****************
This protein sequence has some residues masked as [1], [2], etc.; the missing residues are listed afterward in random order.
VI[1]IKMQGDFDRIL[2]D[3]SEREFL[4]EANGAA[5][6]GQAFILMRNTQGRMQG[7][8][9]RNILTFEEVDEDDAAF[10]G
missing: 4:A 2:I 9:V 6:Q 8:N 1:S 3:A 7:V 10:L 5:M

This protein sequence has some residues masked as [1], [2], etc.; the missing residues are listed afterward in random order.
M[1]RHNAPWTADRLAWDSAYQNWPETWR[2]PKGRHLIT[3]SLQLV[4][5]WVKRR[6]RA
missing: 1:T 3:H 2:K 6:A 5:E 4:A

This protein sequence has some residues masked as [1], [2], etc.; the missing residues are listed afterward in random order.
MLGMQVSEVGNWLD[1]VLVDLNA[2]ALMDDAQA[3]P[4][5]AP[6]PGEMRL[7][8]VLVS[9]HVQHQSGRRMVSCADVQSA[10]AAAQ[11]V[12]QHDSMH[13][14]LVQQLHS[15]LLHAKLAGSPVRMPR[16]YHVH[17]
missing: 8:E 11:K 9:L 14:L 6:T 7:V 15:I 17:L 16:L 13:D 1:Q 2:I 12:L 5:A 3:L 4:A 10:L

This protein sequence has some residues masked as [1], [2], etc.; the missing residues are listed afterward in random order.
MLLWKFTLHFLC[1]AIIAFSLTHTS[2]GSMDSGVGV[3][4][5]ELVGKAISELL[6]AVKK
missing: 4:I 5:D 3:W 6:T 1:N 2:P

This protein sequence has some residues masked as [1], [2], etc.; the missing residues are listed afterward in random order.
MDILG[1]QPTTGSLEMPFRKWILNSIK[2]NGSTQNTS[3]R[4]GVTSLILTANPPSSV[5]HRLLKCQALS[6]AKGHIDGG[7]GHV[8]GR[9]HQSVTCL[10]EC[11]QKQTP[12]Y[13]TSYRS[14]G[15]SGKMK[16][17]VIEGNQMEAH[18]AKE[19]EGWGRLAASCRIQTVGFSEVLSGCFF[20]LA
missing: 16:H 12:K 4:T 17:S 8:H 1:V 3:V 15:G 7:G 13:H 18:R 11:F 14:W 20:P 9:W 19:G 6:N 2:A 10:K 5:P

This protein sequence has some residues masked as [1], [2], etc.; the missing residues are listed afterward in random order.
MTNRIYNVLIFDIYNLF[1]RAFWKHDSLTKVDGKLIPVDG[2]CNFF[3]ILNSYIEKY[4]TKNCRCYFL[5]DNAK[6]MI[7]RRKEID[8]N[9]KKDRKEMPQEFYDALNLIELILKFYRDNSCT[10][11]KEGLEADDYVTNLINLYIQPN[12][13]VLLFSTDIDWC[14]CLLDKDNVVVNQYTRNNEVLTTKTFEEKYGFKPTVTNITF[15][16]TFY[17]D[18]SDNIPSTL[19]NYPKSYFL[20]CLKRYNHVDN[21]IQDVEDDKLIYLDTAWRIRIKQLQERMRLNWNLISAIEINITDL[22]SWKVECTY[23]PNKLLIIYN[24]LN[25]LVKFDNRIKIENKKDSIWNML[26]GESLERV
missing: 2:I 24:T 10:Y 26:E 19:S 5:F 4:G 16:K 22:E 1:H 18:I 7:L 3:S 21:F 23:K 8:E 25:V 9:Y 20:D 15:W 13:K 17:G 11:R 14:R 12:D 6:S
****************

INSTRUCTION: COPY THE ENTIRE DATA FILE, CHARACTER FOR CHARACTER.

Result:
This protein sequence has some residues masked as [1], [2], etc.; the missing residues are listed afterward in random order.
VI[1]IKMQGDFDRIL[2]D[3]SEREFL[4]EANGAA[5][6]GQAFILMRNTQGRMQG[7][8][9]RNILTFEEVDEDDAAF[10]G
missing: 4:A 2:I 9:V 6:Q 8:N 1:S 3:A 7:V 10:L 5:M

This protein sequence has some residues masked as [1], [2], etc.; the missing residues are listed afterward in random order.
M[1]RHNAPWTADRLAWDSAYQNWPETWR[2]PKGRHLIT[3]SLQLV[4][5]WVKRR[6]RA
missing: 1:T 3:H 2:K 6:A 5:E 4:A

This protein sequence has some residues masked as [1], [2], etc.; the missing residues are listed afterward in random order.
MLGMQVSEVGNWLD[1]VLVDLNA[2]ALMDDAQA[3]P[4][5]AP[6]PGEMRL[7][8]VLVS[9]HVQHQSGRRMVSCADVQSA[10]AAAQ[11]V[12]QHDSMH[13][14]LVQQLHS[15]LLHAKLAGSPVRMPR[16]YHVH[17]
missing: 8:E 11:K 9:L 14:L 6:T 7:V 15:I 17:L 16:L 13:D 1:Q 2:I 12:L 5:A 3:L 4:A 10:L

This protein sequence has some residues masked as [1], [2], etc.; the missing residues are listed afterward in random order.
MLLWKFTLHFLC[1]AIIAFSLTHTS[2]GSMDSGVGV[3][4][5]ELVGKAISELL[6]AVKK
missing: 4:I 5:D 3:W 6:T 1:N 2:P

This protein sequence has some residues masked as [1], [2], etc.; the missing residues are listed afterward in random order.
MDILG[1]QPTTGSLEMPFRKWILNSIK[2]NGSTQNTS[3]R[4]GVTSLILTANPPSSV[5]HRLLKCQALS[6]AKGHIDGG[7]GHV[8]GR[9]HQSVTCL[10]EC[11]QKQTP[12]Y[13]TSYRS[14]G[15]SGKMK[16][17]VIEGNQMEAH[18]AKE[19]EGWGRLAASCRIQTVGFSEVLSGCFF[20]LA
missing: 16:H 12:K 4:T 17:S 8:H 1:V 3:V 15:G 7:G 13:H 18:R 11:F 14:W 20:P 9:W 19:G 6:N 2:A 10:K 5:P

This protein sequence has some residues masked as [1], [2], etc.; the missing residues are listed afterward in random order.
MTNRIYNVLIFDIYNLF[1]RAFWKHDSLTKVDGKLIPVDG[2]CNFF[3]ILNSYIEKY[4]TKNCRCYFL[5]DNAK[6]MI[7]RRKEID[8]N[9]KKDRKEMPQEFYDALNLIELILKFYRDNSCT[10][11]KEGLEADDYVTNLINLYIQPN[12][13]VLLFSTDIDWC[14]CLLDKDNVVVNQYTRNNEVLTTKTFEEKYGFKPTVTNITF[15][16]TFY[17]D[18]SDNIPSTL[19]NYPKSYFL[20]CLKRYNHVDN[21]IQDVEDDKLIYLDTAWRIRIKQLQERMRLNWNLISAIEINITDL[22]SWKVECTY[23]PNKLLIIYN[24]LN[25]LVKFDNRIKIENKKDSIWNML[26]GESLERV
missing: 2:I 24:T 10:Y 26:E 19:S 5:F 4:G 16:K 22:E 1:H 18:I 7:L 3:S 21:F 23:K 8:E 25:V 9:Y 20:D 15:W 13:K 17:G 11:R 14:R 12:D 6:S